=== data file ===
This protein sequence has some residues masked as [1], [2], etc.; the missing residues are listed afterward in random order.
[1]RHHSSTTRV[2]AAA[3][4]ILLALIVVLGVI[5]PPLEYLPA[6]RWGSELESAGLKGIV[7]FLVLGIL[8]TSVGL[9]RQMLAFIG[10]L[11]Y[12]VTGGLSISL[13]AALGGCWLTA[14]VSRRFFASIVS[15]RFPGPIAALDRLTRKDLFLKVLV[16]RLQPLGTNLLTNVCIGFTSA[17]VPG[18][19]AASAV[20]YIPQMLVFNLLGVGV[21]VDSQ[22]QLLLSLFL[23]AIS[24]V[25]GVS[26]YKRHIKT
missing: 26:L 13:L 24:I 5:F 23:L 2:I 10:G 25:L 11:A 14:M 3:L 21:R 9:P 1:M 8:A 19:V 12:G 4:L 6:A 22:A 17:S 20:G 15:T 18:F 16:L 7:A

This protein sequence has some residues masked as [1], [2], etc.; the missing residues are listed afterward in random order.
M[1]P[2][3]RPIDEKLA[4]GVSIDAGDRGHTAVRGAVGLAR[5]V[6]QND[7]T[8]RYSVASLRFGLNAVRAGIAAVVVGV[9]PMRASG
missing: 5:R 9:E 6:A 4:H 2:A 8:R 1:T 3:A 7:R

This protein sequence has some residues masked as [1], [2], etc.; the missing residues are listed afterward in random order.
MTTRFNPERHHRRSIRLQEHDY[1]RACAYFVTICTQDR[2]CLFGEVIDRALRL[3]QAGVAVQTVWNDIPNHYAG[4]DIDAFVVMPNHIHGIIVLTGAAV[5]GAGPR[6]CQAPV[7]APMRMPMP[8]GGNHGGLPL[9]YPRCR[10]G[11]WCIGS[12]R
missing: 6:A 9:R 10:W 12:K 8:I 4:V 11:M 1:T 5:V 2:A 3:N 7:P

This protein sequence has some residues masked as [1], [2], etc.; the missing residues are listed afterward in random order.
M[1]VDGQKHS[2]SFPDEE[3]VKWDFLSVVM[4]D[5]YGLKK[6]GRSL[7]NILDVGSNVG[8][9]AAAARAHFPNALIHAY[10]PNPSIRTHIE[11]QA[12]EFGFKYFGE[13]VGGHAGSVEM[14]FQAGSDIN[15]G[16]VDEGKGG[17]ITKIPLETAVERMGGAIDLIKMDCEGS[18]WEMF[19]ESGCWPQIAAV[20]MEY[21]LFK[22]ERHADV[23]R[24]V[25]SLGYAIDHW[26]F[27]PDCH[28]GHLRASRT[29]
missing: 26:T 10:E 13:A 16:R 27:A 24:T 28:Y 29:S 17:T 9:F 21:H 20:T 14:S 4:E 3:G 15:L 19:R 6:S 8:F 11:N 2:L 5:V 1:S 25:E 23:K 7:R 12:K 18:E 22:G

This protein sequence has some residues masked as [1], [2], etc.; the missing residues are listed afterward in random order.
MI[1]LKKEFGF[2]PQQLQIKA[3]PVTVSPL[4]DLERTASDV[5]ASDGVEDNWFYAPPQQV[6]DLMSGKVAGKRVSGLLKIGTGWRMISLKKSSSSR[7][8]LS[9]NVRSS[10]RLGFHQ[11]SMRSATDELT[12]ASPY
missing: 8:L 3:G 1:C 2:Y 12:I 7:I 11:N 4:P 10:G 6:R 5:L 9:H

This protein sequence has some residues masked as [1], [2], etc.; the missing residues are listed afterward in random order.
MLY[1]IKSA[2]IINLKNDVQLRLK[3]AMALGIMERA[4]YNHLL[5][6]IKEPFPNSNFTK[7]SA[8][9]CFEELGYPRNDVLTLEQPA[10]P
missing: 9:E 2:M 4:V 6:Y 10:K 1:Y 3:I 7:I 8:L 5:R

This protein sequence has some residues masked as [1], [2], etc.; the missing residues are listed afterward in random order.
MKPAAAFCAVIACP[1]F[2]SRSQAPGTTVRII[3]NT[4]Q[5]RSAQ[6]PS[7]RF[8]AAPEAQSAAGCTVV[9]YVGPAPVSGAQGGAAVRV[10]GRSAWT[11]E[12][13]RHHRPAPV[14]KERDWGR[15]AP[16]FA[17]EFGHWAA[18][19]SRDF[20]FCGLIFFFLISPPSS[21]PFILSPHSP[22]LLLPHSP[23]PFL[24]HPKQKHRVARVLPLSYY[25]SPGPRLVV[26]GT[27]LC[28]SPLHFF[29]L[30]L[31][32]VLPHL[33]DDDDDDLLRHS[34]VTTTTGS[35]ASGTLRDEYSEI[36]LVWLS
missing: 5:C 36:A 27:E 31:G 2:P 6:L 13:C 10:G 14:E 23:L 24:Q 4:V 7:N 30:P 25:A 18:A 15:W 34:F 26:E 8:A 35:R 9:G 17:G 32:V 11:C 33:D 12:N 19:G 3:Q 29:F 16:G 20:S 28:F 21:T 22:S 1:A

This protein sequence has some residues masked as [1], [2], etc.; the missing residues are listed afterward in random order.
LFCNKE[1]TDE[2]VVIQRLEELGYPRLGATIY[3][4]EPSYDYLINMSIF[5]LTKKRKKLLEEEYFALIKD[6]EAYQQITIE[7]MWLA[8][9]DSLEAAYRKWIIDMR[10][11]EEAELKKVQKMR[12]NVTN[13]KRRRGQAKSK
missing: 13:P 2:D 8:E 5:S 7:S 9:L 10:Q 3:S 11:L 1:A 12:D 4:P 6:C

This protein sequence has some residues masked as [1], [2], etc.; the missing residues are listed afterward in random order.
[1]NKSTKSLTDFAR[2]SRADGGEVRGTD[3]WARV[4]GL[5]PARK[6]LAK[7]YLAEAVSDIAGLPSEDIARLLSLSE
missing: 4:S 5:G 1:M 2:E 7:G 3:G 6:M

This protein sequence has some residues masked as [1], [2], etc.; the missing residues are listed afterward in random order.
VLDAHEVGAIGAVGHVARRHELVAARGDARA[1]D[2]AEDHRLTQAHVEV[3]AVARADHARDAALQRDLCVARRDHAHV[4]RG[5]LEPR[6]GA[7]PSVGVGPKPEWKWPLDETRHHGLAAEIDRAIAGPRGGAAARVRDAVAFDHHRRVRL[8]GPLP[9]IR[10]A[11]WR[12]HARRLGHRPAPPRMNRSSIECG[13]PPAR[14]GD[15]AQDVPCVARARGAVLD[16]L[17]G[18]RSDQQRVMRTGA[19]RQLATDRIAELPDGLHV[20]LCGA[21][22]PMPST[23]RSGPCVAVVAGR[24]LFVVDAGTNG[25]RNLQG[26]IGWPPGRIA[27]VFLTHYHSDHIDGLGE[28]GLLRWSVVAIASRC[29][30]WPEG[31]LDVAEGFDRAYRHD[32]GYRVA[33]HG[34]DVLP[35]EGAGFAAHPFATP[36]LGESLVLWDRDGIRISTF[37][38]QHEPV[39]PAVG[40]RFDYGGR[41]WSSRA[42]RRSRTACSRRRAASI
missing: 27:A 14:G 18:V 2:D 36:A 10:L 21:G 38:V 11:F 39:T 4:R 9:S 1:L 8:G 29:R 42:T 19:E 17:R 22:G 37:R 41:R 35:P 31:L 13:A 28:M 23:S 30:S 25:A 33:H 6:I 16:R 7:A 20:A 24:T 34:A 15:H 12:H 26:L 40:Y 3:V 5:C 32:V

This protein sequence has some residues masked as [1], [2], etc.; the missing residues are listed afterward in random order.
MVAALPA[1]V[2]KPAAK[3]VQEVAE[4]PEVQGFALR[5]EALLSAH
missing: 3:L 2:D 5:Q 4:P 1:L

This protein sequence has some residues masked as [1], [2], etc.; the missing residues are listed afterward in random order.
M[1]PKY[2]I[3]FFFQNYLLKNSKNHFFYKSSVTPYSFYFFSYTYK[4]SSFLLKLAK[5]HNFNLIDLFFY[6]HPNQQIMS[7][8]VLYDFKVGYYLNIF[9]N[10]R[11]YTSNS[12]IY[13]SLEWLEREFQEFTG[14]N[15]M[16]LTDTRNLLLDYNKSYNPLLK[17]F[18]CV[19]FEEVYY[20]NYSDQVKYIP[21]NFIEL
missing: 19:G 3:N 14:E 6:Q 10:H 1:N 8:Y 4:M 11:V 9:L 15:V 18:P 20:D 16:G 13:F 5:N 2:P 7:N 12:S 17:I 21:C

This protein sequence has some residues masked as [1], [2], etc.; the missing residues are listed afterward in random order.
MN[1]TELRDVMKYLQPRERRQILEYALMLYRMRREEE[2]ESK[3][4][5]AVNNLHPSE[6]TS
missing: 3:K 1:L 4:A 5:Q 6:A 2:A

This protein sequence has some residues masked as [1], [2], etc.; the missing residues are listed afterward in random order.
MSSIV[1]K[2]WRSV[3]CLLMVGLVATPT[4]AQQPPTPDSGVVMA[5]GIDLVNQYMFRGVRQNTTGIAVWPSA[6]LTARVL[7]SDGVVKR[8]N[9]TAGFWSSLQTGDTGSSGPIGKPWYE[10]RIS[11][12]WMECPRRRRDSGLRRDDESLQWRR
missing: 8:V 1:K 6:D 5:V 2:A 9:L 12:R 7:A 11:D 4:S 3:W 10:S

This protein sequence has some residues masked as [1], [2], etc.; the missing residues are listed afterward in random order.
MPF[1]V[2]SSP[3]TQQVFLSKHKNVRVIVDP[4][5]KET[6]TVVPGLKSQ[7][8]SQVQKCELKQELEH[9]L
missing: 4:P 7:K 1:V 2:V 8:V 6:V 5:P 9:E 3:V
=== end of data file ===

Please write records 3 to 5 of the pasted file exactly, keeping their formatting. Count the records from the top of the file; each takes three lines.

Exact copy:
This protein sequence has some residues masked as [1], [2], etc.; the missing residues are listed afterward in random order.
MTTRFNPERHHRRSIRLQEHDY[1]RACAYFVTICTQDR[2]CLFGEVIDRALRL[3]QAGVAVQTVWNDIPNHYAG[4]DIDAFVVMPNHIHGIIVLTGAAV[5]GAGPR[6]CQAPV[7]APMRMPMP[8]GGNHGGLPL[9]YPRCR[10]G[11]WCIGS[12]R
missing: 6:A 9:R 10:W 12:K 8:I 4:V 11:M 1:T 5:V 2:A 3:N 7:P

This protein sequence has some residues masked as [1], [2], etc.; the missing residues are listed afterward in random order.
M[1]VDGQKHS[2]SFPDEE[3]VKWDFLSVVM[4]D[5]YGLKK[6]GRSL[7]NILDVGSNVG[8][9]AAAARAHFPNALIHAY[10]PNPSIRTHIE[11]QA[12]EFGFKYFGE[13]VGGHAGSVEM[14]FQAGSDIN[15]G[16]VDEGKGG[17]ITKIPLETAVERMGGAIDLIKMDCEGS[18]WEMF[19]ESGCWPQIAAV[20]MEY[21]LFK[22]ERHADV[23]R[24]V[25]SLGYAIDHW[26]F[27]PDCH[28]GHLRASRT[29]
missing: 26:T 10:E 13:A 16:R 27:A 24:T 28:Y 29:S 17:T 9:F 21:H 20:T 14:S 4:E 3:G 15:L 19:R 6:S 8:F 11:N 2:L 5:V 1:S 25:E 23:K 7:R 12:K 18:E 22:G

This protein sequence has some residues masked as [1], [2], etc.; the missing residues are listed afterward in random order.
MI[1]LKKEFGF[2]PQQLQIKA[3]PVTVSPL[4]DLERTASDV[5]ASDGVEDNWFYAPPQQV[6]DLMSGKVAGKRVSGLLKIGTGWRMISLKKSSSSR[7][8]LS[9]NVRSS[10]RLGFHQ[11]SMRSATDELT[12]ASPY
missing: 8:L 3:G 1:C 2:Y 12:I 7:I 11:N 4:P 10:G 6:R 5:L 9:H